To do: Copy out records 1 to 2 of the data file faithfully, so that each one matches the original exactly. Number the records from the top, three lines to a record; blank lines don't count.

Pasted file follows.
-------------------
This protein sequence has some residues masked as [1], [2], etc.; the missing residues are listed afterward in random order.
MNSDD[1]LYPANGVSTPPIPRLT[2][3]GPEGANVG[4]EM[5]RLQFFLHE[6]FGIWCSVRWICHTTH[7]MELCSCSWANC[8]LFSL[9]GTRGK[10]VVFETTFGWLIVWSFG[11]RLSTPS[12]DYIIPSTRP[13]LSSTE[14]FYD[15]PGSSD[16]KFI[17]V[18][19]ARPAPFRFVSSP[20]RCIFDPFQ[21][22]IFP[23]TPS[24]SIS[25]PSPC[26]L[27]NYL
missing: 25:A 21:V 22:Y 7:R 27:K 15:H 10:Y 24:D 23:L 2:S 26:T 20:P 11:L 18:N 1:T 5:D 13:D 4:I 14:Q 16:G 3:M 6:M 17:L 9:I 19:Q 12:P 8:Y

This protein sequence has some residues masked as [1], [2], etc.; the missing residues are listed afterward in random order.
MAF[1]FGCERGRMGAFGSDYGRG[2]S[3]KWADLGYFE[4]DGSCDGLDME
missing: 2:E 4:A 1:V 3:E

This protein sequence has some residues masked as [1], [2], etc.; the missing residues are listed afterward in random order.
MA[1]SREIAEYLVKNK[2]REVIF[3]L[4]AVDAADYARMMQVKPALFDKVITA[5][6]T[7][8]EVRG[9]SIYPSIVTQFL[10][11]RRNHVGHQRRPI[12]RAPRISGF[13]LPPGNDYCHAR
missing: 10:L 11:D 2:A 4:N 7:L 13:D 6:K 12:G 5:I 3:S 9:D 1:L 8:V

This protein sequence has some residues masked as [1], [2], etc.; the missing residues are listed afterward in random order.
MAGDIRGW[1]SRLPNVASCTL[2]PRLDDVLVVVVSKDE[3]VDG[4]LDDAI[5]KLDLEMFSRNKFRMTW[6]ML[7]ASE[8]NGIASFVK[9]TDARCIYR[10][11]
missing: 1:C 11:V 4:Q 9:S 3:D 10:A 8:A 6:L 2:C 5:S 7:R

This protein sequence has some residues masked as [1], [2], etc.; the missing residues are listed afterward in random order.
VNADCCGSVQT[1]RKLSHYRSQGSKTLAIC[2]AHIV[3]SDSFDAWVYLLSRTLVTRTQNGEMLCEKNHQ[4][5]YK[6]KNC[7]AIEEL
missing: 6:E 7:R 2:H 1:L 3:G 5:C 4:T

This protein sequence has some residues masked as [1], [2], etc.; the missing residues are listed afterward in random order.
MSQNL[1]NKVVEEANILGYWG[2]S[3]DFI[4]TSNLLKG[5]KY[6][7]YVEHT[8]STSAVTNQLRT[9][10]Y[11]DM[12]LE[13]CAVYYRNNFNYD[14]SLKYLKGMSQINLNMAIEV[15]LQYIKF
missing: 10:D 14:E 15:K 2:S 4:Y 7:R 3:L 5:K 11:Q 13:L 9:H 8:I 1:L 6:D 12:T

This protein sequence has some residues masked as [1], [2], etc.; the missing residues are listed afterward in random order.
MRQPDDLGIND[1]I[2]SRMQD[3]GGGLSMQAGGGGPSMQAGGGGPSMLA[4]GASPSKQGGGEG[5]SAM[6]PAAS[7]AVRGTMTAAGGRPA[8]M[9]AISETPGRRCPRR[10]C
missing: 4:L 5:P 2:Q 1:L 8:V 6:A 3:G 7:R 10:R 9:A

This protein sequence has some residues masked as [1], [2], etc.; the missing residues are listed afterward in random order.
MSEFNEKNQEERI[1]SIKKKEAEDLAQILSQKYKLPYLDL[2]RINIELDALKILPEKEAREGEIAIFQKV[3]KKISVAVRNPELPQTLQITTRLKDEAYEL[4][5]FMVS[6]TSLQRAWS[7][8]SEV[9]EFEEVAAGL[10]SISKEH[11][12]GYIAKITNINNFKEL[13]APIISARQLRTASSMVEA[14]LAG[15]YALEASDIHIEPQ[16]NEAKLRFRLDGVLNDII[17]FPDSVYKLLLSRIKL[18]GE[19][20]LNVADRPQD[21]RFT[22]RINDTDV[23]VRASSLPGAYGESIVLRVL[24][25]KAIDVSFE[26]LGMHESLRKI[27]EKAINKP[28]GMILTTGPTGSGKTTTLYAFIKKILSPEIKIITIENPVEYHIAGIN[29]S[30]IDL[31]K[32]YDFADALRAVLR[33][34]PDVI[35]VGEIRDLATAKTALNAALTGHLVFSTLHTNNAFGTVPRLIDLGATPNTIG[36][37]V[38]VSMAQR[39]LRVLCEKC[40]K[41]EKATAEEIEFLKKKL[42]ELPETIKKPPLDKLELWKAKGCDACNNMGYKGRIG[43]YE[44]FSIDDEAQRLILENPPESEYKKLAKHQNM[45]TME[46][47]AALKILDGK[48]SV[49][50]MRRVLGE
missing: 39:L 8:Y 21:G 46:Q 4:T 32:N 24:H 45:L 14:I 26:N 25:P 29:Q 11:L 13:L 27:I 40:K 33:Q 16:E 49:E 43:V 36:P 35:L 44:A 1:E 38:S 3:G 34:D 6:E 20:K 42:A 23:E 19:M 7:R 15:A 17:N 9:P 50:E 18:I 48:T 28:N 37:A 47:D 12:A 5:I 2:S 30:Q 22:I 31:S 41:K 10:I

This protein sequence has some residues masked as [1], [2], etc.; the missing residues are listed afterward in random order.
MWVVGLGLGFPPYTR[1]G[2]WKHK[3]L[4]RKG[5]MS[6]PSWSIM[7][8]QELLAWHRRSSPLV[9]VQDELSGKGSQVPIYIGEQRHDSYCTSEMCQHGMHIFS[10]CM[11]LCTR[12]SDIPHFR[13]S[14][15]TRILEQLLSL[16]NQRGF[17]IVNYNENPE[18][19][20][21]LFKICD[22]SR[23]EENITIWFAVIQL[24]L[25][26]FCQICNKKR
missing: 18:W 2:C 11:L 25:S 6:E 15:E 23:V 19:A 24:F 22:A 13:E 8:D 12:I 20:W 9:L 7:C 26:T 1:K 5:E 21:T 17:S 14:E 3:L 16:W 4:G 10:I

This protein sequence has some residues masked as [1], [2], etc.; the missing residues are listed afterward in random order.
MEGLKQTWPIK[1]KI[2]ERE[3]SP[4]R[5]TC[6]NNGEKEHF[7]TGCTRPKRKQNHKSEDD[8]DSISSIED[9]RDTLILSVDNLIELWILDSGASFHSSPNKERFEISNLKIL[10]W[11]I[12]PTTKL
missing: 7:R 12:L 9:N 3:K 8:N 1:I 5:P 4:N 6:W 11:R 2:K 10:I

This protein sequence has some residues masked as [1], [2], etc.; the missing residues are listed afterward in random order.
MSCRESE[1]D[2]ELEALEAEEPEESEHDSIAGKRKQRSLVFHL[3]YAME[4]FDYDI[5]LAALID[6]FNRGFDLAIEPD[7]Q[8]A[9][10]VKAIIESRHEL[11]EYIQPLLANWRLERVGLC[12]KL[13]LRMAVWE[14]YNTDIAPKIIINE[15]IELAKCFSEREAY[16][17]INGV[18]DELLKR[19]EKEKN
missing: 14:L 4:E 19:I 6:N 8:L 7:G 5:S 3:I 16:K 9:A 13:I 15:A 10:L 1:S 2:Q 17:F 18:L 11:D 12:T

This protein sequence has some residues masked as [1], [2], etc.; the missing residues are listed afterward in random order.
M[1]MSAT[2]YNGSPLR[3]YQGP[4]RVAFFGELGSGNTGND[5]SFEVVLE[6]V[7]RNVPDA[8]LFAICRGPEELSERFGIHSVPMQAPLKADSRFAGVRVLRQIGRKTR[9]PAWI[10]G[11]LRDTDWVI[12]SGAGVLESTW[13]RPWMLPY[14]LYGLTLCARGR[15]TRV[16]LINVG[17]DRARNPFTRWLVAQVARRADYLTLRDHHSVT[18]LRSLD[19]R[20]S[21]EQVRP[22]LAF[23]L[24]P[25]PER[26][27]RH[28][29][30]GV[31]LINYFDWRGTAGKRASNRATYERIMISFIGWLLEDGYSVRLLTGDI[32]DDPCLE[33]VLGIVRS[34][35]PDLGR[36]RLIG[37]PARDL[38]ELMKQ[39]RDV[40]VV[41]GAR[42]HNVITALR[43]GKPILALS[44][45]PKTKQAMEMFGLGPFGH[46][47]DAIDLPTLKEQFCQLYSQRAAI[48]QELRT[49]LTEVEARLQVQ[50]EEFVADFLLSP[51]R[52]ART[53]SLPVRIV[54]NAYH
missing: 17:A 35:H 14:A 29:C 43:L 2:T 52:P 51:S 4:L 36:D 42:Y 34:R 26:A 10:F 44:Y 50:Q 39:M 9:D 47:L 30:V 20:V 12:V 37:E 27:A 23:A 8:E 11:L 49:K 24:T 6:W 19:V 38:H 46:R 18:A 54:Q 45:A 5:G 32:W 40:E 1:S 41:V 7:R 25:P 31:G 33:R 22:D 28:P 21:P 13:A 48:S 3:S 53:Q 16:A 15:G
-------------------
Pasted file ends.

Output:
This protein sequence has some residues masked as [1], [2], etc.; the missing residues are listed afterward in random order.
MNSDD[1]LYPANGVSTPPIPRLT[2][3]GPEGANVG[4]EM[5]RLQFFLHE[6]FGIWCSVRWICHTTH[7]MELCSCSWANC[8]LFSL[9]GTRGK[10]VVFETTFGWLIVWSFG[11]RLSTPS[12]DYIIPSTRP[13]LSSTE[14]FYD[15]PGSSD[16]KFI[17]V[18][19]ARPAPFRFVSSP[20]RCIFDPFQ[21][22]IFP[23]TPS[24]SIS[25]PSPC[26]L[27]NYL
missing: 25:A 21:V 22:Y 7:R 27:K 15:H 10:Y 24:D 23:L 2:S 26:T 20:P 11:L 18:N 1:T 5:D 13:D 4:I 14:Q 16:G 3:M 6:M 17:L 9:I 19:Q 12:P 8:Y

This protein sequence has some residues masked as [1], [2], etc.; the missing residues are listed afterward in random order.
MAF[1]FGCERGRMGAFGSDYGRG[2]S[3]KWADLGYFE[4]DGSCDGLDME
missing: 2:E 4:A 1:V 3:E